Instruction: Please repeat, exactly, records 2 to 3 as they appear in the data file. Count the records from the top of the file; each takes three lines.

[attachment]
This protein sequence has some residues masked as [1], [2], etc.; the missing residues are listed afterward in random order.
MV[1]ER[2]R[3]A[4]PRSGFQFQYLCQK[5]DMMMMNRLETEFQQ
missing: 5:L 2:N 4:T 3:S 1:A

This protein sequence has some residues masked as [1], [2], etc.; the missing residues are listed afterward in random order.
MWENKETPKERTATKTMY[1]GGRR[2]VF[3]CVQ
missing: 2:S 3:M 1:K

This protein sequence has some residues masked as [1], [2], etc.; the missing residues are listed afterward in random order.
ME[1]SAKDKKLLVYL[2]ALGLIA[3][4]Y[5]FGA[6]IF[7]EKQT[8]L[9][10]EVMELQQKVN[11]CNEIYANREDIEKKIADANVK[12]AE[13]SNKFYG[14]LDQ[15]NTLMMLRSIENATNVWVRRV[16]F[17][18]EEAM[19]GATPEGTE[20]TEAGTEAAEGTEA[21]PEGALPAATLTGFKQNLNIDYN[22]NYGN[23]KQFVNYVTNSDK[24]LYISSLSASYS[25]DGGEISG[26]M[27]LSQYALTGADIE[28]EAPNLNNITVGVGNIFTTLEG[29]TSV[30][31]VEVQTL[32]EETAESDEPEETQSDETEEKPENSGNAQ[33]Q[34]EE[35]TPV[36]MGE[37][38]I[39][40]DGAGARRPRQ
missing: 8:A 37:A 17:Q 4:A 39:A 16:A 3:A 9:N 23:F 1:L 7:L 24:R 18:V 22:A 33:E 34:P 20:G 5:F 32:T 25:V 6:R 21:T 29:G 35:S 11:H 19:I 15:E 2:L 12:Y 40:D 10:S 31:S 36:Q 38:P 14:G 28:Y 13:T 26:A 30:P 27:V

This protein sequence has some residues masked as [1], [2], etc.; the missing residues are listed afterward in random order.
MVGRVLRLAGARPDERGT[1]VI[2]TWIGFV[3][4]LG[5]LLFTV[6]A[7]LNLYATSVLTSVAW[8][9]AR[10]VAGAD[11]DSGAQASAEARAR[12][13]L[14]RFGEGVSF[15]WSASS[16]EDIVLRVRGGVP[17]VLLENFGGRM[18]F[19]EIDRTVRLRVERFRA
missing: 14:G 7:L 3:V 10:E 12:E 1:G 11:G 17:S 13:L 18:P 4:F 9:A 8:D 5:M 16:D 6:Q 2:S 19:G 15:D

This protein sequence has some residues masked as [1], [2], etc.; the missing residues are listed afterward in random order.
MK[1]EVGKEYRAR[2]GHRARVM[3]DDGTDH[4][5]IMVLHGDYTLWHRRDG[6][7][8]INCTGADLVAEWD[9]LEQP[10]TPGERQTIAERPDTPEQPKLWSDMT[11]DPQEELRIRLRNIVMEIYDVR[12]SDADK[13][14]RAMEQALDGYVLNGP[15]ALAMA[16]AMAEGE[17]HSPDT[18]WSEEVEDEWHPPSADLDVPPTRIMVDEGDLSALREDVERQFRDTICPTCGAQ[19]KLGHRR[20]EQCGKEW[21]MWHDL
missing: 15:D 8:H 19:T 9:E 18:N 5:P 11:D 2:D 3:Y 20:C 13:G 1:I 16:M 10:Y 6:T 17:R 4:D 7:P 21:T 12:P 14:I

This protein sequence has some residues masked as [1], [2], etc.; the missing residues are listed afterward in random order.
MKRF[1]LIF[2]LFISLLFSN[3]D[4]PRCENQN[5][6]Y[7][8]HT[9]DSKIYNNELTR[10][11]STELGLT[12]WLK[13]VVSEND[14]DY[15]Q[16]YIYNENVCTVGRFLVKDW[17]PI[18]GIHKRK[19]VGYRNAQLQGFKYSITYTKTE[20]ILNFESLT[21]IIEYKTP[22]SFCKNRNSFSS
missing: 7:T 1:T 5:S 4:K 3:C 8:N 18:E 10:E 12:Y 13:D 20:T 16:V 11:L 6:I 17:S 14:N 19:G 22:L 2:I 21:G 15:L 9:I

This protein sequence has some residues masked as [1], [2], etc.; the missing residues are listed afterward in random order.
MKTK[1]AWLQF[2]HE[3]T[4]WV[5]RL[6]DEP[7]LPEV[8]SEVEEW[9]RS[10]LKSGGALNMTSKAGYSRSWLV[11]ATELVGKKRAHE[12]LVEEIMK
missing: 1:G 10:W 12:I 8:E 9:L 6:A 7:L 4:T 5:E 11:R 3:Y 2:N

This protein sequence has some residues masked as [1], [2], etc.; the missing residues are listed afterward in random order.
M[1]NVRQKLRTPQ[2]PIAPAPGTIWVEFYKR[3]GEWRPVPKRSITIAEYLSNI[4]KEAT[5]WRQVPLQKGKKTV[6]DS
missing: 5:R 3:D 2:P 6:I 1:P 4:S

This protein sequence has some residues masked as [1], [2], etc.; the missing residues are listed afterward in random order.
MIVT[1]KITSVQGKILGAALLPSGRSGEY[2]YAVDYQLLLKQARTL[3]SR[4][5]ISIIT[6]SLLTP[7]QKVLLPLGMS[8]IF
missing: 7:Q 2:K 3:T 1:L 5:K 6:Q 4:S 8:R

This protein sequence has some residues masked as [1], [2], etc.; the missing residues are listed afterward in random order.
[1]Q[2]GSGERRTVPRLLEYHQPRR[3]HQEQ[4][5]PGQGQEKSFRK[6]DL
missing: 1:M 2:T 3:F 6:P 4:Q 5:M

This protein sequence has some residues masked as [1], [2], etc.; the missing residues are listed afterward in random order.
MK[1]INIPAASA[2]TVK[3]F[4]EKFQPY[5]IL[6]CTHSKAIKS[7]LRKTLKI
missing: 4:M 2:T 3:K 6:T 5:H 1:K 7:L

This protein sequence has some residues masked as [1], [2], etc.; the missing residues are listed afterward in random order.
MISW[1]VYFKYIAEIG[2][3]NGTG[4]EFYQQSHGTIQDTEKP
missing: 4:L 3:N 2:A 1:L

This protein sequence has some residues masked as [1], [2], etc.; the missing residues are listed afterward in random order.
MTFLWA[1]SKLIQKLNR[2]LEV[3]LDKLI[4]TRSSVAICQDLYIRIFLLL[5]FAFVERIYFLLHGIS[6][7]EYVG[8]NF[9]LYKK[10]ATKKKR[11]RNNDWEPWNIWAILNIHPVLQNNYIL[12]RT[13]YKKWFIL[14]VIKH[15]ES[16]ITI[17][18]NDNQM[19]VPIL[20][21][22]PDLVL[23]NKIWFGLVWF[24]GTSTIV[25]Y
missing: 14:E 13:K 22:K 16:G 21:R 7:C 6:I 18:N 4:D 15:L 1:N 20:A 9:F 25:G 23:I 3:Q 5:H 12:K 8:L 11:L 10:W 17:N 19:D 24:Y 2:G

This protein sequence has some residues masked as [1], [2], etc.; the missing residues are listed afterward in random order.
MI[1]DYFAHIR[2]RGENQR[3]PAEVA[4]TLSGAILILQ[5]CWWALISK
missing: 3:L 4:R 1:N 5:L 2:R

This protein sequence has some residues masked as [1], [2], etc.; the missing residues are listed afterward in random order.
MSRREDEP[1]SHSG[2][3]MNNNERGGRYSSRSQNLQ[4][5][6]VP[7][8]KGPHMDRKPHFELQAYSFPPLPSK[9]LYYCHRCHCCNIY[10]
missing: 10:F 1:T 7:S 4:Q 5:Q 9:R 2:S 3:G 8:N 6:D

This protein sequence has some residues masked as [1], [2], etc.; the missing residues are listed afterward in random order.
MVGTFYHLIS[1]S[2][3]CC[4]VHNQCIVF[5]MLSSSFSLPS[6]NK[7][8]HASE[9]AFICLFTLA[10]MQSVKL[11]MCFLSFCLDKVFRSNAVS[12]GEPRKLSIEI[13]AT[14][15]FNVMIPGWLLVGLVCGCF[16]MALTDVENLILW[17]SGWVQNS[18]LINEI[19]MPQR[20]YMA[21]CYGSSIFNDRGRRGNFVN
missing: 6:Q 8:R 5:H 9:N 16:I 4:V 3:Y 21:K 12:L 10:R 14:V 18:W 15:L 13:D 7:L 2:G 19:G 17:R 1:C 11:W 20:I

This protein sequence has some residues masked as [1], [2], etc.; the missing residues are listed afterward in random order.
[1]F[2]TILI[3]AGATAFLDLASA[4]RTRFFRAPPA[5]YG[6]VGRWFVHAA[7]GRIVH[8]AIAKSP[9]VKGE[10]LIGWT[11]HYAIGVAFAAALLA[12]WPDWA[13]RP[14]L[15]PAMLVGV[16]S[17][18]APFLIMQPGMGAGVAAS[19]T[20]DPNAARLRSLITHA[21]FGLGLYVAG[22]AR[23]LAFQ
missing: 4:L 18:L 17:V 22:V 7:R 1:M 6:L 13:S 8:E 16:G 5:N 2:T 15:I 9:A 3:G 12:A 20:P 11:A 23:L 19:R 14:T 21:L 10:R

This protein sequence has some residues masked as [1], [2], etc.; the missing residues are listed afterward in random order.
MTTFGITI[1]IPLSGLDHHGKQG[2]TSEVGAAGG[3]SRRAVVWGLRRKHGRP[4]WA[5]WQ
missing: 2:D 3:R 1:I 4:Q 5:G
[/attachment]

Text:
This protein sequence has some residues masked as [1], [2], etc.; the missing residues are listed afterward in random order.
MWENKETPKERTATKTMY[1]GGRR[2]VF[3]CVQ
missing: 2:S 3:M 1:K

This protein sequence has some residues masked as [1], [2], etc.; the missing residues are listed afterward in random order.
ME[1]SAKDKKLLVYL[2]ALGLIA[3][4]Y[5]FGA[6]IF[7]EKQT[8]L[9][10]EVMELQQKVN[11]CNEIYANREDIEKKIADANVK[12]AE[13]SNKFYG[14]LDQ[15]NTLMMLRSIENATNVWVRRV[16]F[17][18]EEAM[19]GATPEGTE[20]TEAGTEAAEGTEA[21]PEGALPAATLTGFKQNLNIDYN[22]NYGN[23]KQFVNYVTNSDK[24]LYISSLSASYS[25]DGGEISG[26]M[27]LSQYALTGADIE[28]EAPNLNNITVGVGNIFTTLEG[29]TSV[30][31]VEVQTL[32]EETAESDEPEETQSDETEEKPENSGNAQ[33]Q[34]EE[35]TPV[36]MGE[37][38]I[39][40]DGAGARRPRQ
missing: 8:A 37:A 17:Q 4:A 39:A 16:A 3:A 9:N 23:F 1:L 7:L 24:R 18:V 22:A 33:E 34:P 20:G 5:F 32:T 25:V 6:R 21:T 29:G 35:S 11:H 19:I 15:E 2:L 12:Y 40:D 10:S 31:S 36:Q 38:P 14:G 28:Y 13:T 26:A 30:P 27:V